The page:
Neil Wagner retires from international cricket

New Zealand

Neil Wagner has announced his retirement from international cricket effective immediately after New Zealand selectors told him he would not be picked for the upcoming two-Test series against Australia starting on Thursday.

Wagner, 37, made the emotional decision following a tough conversation with coach Gary Stead last week where it was confirmed he was not in New Zealand’s best XI for the upcoming series against Australia.

He announced his retirement at a press conference alongside Stead at the Basin Reserve in Wellington on Tuesday having been invited to be part of the squad for the first Test.

Wagner retires after 64 Tests for his adopted country having moved across from South Africa. He took 260 wickets at 27.57 with a strike-rate of just 52.7. Only Sir Richard Hadlee has a better Test strike-rate among New Zealand bowlers to have taken more than 100 wickets.

Wagner will continue to play first-class cricket but felt like the time was right to step away from the Test arena.

“I knew the time was coming near,” Wagner said. “They sometimes say when you think about retirement, you’re screwed in a way. I knew the time was going to come and it was going to come close. In the last week, reflecting and looking into the future, looking at the Test matches that are to come, I thought it was the right time to step down and let the other guys come in and do what we’ve been doing as a group for a number of years and obviously grow that attack.

“It’s never easy. It’s an emotional road. It’s a big roller coaster. But it’s something that I feel like the time to come in to pass that baton on and leave that Black Cap in a good place for the rest to take it and hopefully grow their legacy forward.”

Wagner and Stead held a conversation after New Zealand’s Test series win over South Africa in Hamilton, which has turned out to be Wagner’s final Test, about his future within the Test side. Wagner was initially not going to be part of the build-up to the Australia series at all but the team invited their talismanic fast bowler down to be part of the first Test against Australia even though he wouldn’t play.

“I wasn’t going to be down here,” Wagner said. “I think it’s a very nice way for the team…they invited me to come down here and spend this time with them to celebrate it but also help them prepare for the series to get stuck in against Australia and it was a really nice, kind gesture.

“And I thought it’d be a nice way to bow out, doing what I’ve always been doing, to come here, be here with the team, do everything with a smile on my face and service the lads. That’s just who I am. And it’s a pretty nice gesture and I’m really, extremely grateful to be here and that the team and everyone and Gary has asked me to do this.”

Stead said it had been difficult to tell Wagner that he was not part of New Zealand’s plans moving forward.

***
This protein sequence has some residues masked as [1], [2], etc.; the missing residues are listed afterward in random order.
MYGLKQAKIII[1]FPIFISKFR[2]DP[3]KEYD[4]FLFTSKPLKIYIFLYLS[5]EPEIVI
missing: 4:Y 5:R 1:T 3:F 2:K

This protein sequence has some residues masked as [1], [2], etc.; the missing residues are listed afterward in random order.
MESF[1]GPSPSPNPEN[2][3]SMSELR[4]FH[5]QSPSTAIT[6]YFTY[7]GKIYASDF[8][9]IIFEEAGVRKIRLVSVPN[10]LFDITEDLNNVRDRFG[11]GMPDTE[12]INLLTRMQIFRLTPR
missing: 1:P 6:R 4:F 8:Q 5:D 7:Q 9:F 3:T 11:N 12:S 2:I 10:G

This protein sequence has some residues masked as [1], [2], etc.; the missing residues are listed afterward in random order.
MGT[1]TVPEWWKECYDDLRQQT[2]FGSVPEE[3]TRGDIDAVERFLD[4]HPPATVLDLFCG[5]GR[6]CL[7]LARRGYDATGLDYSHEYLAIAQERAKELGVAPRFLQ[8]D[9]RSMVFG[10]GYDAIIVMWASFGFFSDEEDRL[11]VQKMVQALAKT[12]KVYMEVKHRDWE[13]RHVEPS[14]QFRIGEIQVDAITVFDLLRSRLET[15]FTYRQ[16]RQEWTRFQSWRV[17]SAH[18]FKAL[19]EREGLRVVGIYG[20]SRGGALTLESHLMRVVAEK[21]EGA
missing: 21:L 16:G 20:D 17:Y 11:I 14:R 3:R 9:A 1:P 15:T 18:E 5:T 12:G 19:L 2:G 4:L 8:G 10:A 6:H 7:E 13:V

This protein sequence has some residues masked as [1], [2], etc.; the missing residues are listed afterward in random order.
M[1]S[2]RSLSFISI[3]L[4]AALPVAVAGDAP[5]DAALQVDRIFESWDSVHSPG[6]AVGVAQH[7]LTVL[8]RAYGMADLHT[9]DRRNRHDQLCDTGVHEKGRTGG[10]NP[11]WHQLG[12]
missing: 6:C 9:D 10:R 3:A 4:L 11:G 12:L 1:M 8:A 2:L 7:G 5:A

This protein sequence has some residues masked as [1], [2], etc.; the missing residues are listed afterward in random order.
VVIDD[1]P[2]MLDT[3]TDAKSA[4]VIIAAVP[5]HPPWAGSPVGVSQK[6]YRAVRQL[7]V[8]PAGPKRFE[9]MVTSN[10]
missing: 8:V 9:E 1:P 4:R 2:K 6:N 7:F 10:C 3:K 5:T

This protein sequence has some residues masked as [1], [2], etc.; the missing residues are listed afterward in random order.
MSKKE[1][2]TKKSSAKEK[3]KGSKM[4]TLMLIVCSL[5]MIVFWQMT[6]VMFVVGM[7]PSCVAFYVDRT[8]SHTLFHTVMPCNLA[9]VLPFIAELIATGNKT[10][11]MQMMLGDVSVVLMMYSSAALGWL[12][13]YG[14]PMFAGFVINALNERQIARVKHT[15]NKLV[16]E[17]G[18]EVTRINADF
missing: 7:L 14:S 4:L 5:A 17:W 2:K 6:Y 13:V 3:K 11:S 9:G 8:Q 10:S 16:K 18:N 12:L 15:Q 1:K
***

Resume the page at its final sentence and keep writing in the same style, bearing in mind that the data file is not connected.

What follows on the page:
“Very, very tough conversations to have,” Stead said. “Neil understood. As he said, he was very grateful for his time in the Black Cap which I think is enormously big of him as well. I think it’s taken a bit of time for Neil just to work out what this means for him as well and it’s not retiring from everything. He’s still available for domestic cricket, just retiring from international cricket. But they’re incredibly tough conversations. Especially with the calibre of the guy that’s next to me as well and everything he’s done for the team.”

Wagner cited his first Test win over India in 2014, New Zealand’s first series victory in the West Indies in 2014, the series win over England in 2018 where he batted for 107 minutes on the final day in Christchurch, the World Test Championship win over India and the one-run win last year against England as his favourite memories in Test cricket.

“I will never forget walking out to bat with Ish in that draw at Hagley, it came up on the screen, they were talking about it,” Wagner said. “Mark Richardson mentioned something about 30-odd years and I thought gosh, that’s how old I am, since we last won a Test series against England. So that really sparked me up to try and go and do what I did out there. Myself and Ish found a way. That was a pretty special series to be a part of.

“And then no doubt obviously the World Test Championship final was something you can never take away. It’s a pretty special moment to take in. And then that last Test here last year will definitely be one in the memory box to stick around for a long time.”

Wagner broke down in tears as he thanked his family, his friends, coaches, and mentors who helped him along the journey. He said he hoped the New Zealand public would remember him as someone who gave his all for the cap.

“I’ve said this in the past, I never saw myself as the most talented or most gifted bloke going around in cricket,” Wagner said. “I just saw myself as someone who loved this game and loved playing for this team, loved playing for my mates and for that Black Cap and I wear my heart on my sleeve. I know that I had to work extremely hard and find different ways and different methods.”

Alex Malcolm is an associate editor at ESPNcricinfo

Products You May Like

Articles You May Like

Johnson: That was my best international innings
Unbeaten India, USA set to take over New York with an eye on Super Eight spot
New Zealand’s decade of excellence unravels in a hurry
Matthew Mott hopes Josh Hazlewood’s run-rate comments were ‘tongue-in-cheek’
USA hit with first-ever stop-clock penalty at crucial time against India

Leave a Reply

Your email address will not be published. Required fields are marked *